As general counsels face extraordinary pressure to manage a greater workload, while operating more efficiently, leading research and advisory company, Gartner, predicts that budgets for legal technology will increase threefold by 2025.
Gartner’s latest predictions focus on delivering value through technology and process innovation. The forecasts predict:
- A sharp rise in legal technology spending to around 12% by 2025, a 3X increase from 2020
- In-house legal departments will replace 20% of generalist lawyers with non-legal staff
- In-house legal departments will miss 70% of the potential benefit of contract life cycle management investments
In-house legal departments need to use technology to work smarter, faster and scale how they deliver their services to keep up with the growing pressures. Zack Hutto, director, advisory in the Gartner Legal and Compliance practice, said:
“Legal departments will increase spending on technology to reduce the dependency on outside counsel, address COVID-19, and satisfy a long overdue need to modernize, digitize and automate legal work.”
This drive for efficiency can be met through improving team collaboration, learning to automate legal services and adopting digital processes to improve speed and business awareness across legal teams.
Gartner’s three predictions for legal technology
Prediction 1: By 2025, legal departments will increase their spend on technology threefold.
Legal technology spending already increased 1.5 times from 2.6% of in-house budgets in 2017 to 3.9% in 2020. Gartner predicts legal technology spend will increase to approximately 12% of in-house budgets by 2025, a threefold increase from 2020 levels.
Legal tech spending continues to rise despite the pressures of 2020, even as spending on new hires and external resources are limited. This will drive technology adoption to help fill in the resource and knowledge gaps. Automation of workflow, eDiscovery, document management and smart contracts will all help deliver productivity boosts across the business, allowing legal leaders to invest in strategic-level solutions to handle complex legal processes.
Prediction 2: By 2024, legal departments will replace 20% of generalist lawyers with non-legal staff.
The growth of non-legal employees across operational and technical roles supports in-house legal departments in delivering services digitally. Service automation, digital applications and marketplaces will all play a role in how in-house legal teams interact and deliver their advice to the rest of the business.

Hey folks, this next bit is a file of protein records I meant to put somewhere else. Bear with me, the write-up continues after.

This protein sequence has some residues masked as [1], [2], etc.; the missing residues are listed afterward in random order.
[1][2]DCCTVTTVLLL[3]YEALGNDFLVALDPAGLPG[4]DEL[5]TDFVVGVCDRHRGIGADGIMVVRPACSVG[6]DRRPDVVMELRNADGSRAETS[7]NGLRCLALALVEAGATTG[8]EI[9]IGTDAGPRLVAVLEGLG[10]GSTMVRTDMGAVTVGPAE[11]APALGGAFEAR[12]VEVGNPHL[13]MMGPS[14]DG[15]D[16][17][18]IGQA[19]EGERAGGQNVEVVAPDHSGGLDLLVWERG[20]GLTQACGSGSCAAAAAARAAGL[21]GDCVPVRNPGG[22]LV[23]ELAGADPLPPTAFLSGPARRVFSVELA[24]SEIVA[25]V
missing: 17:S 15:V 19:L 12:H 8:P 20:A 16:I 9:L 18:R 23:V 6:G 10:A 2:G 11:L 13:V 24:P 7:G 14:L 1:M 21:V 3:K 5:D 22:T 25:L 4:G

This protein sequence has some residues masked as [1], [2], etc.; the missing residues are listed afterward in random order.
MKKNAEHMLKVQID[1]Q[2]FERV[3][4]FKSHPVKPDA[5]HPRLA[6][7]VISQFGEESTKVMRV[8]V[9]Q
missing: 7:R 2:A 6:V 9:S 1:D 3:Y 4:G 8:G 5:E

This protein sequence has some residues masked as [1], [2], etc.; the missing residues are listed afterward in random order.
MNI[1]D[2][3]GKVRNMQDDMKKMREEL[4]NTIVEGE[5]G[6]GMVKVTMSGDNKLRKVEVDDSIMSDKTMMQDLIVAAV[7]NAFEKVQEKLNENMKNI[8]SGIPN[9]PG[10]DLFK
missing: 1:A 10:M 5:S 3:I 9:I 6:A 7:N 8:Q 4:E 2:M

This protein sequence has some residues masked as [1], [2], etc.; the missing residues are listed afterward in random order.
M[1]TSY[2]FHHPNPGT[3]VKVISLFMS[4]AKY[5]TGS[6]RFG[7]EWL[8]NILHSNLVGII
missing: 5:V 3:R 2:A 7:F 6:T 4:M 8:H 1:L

Gartner saw the number of legal operations managers rise from 34% to 58% from 2018 to 2020, indicating the need for business and technical expertise, especially among larger and Fortune 500 companies.
Another change sees in-house legal departments hiring more in-house specialists to replace external law firms, giving them greater control over legal spend. The Gartner 2021 Legal Planning & Budgeting Survey saw outside counsel’s share of legal spending down 6% since 2018. Gartner notes that:
“Higher-volume, lower-complexity work that is typically carried out by generalist lawyers is where non-lawyer staff will drive efficiency gains for the department, by digitizing key workflows and expanding the use of automation.”
Prediction 3: By 2025, in-house legal departments will capture only 30% of the potential benefit of their contract life cycle management investments.
This prediction leaves a sizeable 70% benefit in contract management for firms to capture, with automation presenting a key opportunity to improve outcomes and deliver a better ROI. The Legal Operations Manager can deliver valuable insight. By adding business know-how and supporting the needs of end-users, they can bolster the technology roadmap and adoption plans.
However, Gartner warns against in-house legal departments following “big bang” approaches to contract life cycle management (CLM) solutions where advanced features could limit success and only achieve a fraction of the expected value. Zach Hutto explained:
“To get the best return on CLM investments, build a deliberate, practical plan for CLM technology adoption by investigating, documenting and prioritizing desired business outcomes and the necessary operational capabilities to achieve them.”